Among my favorite texts to teach every year in AP Literature is Arthur Miller’s Death of a Salesman, which never fails to move me—and even occasionally has the same impact on teenagers who seem a bit more jaded than I am. I’ve had students weep in the last few moments of the play while we read it aloud, when Willy, the protagonist of the play, is confronted by his eldest son Bif.
If you haven’t read or seen the play, do yourself a favor and skip over this clip until you’ve had a chance to do so.
Lee Siegel, writing in the New York Time, worries that audiences today might not see the characters the way that Miller intended:
Mr. Miller’s outrage at a capitalist system he wanted to humanize has become our cynical adaptation to a capitalist system we pride ourselves on knowing how to manipulate. For Mr. Miller, Willy’s middle-class dreams put the system that betrayed them to shame. In our current context, Willy’s dreams of love, dignity and community through modest work make him a deluded loser.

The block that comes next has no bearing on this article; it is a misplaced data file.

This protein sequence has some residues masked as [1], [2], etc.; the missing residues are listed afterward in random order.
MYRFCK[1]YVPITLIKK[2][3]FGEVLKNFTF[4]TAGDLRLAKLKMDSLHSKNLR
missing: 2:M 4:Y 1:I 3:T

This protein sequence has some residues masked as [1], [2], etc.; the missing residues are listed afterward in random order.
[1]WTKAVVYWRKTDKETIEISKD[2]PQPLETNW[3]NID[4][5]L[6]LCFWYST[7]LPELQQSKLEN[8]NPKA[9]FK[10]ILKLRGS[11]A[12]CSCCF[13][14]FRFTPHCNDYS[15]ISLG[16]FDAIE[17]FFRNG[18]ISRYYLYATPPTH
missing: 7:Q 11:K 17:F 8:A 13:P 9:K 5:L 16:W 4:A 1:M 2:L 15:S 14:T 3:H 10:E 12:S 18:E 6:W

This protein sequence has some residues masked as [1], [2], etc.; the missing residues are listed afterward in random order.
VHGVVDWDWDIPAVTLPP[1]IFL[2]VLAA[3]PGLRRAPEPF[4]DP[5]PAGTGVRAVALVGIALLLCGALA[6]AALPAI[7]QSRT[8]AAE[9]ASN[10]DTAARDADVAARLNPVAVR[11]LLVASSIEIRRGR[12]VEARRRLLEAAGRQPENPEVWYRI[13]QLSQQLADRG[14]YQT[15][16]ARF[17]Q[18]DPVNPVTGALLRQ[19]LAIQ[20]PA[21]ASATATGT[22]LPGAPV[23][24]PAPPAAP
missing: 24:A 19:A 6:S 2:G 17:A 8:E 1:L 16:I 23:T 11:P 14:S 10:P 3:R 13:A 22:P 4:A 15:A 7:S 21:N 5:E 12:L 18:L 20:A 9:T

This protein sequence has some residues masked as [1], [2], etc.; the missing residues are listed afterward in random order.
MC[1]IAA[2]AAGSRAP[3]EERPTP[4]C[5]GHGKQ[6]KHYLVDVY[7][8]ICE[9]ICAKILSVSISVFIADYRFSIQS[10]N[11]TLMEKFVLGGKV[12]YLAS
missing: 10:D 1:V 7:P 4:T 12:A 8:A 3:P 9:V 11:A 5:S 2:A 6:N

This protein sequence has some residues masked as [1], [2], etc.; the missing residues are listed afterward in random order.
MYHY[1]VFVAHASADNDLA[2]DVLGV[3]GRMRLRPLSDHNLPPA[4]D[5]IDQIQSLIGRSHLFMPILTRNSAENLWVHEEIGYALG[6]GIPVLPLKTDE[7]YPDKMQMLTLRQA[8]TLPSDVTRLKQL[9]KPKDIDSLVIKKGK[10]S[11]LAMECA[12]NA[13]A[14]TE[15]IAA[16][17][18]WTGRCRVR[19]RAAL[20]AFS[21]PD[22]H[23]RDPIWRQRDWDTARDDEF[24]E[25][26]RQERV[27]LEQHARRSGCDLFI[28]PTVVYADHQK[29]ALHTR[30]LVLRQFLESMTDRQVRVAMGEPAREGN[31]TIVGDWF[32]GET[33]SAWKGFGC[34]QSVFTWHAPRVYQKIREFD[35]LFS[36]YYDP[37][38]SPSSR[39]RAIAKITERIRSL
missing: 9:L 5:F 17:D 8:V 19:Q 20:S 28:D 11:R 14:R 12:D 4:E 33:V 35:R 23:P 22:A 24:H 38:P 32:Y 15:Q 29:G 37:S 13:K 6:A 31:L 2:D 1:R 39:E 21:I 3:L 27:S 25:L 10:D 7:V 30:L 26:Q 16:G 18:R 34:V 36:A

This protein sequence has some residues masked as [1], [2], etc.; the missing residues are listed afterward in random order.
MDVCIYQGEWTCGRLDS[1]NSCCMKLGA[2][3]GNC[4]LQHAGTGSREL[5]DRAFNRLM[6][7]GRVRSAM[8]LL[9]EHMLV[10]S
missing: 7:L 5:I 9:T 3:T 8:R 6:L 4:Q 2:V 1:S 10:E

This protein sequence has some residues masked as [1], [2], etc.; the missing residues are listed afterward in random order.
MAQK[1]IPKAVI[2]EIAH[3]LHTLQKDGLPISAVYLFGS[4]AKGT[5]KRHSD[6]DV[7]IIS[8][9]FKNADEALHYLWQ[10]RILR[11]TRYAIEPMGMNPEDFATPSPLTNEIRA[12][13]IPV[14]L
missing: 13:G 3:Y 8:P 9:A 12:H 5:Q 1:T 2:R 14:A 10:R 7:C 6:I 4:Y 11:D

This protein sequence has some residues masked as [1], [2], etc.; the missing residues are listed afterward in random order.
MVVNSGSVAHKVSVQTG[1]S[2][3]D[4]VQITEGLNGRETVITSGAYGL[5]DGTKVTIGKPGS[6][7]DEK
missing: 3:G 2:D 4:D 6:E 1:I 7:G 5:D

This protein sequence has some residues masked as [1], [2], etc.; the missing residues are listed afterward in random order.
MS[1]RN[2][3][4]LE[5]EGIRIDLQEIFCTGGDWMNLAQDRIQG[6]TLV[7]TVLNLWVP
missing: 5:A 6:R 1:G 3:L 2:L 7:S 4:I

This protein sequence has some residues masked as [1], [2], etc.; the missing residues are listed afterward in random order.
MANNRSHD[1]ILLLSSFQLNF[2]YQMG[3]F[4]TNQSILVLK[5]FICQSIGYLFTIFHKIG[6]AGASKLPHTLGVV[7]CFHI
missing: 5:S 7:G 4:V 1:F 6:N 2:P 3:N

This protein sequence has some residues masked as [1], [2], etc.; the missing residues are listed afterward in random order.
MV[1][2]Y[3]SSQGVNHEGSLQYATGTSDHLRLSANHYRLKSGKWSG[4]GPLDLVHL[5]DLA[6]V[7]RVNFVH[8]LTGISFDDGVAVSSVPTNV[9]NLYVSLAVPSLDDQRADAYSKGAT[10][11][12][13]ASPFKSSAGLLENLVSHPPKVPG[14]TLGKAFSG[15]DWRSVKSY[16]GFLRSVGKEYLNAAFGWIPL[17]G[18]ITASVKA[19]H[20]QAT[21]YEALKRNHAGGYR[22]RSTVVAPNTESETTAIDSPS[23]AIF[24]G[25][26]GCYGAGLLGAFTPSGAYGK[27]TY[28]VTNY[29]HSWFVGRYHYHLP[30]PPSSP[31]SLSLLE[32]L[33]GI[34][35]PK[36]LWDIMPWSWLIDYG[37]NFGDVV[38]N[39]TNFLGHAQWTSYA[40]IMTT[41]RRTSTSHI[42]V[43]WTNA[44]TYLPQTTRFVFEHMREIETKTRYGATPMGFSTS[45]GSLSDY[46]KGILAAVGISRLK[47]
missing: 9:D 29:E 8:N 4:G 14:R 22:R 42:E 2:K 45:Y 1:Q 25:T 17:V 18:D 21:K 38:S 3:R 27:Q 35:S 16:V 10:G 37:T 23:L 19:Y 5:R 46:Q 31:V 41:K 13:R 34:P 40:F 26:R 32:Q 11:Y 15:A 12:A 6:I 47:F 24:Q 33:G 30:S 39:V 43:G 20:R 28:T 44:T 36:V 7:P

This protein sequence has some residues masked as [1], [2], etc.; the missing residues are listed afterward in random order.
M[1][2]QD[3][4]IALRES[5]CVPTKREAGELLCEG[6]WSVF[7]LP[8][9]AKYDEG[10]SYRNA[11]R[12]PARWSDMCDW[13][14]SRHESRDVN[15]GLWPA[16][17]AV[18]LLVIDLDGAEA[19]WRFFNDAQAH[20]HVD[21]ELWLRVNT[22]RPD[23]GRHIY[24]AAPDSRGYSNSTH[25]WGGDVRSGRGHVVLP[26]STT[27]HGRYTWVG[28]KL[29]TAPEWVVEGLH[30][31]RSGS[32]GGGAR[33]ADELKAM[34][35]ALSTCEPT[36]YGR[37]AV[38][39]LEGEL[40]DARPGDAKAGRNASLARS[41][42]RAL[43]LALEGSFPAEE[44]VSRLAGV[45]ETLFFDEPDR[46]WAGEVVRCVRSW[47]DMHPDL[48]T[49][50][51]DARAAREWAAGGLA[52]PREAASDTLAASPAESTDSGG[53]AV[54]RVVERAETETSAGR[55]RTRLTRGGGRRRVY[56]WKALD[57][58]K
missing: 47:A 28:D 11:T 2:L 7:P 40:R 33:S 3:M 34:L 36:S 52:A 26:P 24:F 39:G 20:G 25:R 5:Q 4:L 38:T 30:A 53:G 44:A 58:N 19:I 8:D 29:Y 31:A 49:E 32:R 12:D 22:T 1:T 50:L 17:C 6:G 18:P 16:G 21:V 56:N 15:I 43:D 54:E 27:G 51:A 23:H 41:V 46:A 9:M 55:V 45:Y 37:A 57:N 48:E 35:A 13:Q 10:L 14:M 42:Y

Perhaps there is a simple, unlovely reason “Death of a Salesman” has become such a beloved institution. Instead of humbling its audience through the shock of recognition, the play now confers upon the people who can afford to see it a feeling of superiority — itself a fragile illusion.
I know some students react to the play in the way that Siegel describes, struggling to see him as a tragic figure because his dreams seem so mundane. The play breaks my heart because Willy, flawed though he is, represents values that still awfully important to me—an honest day’s work, building a little something for your family, and hoping for something better.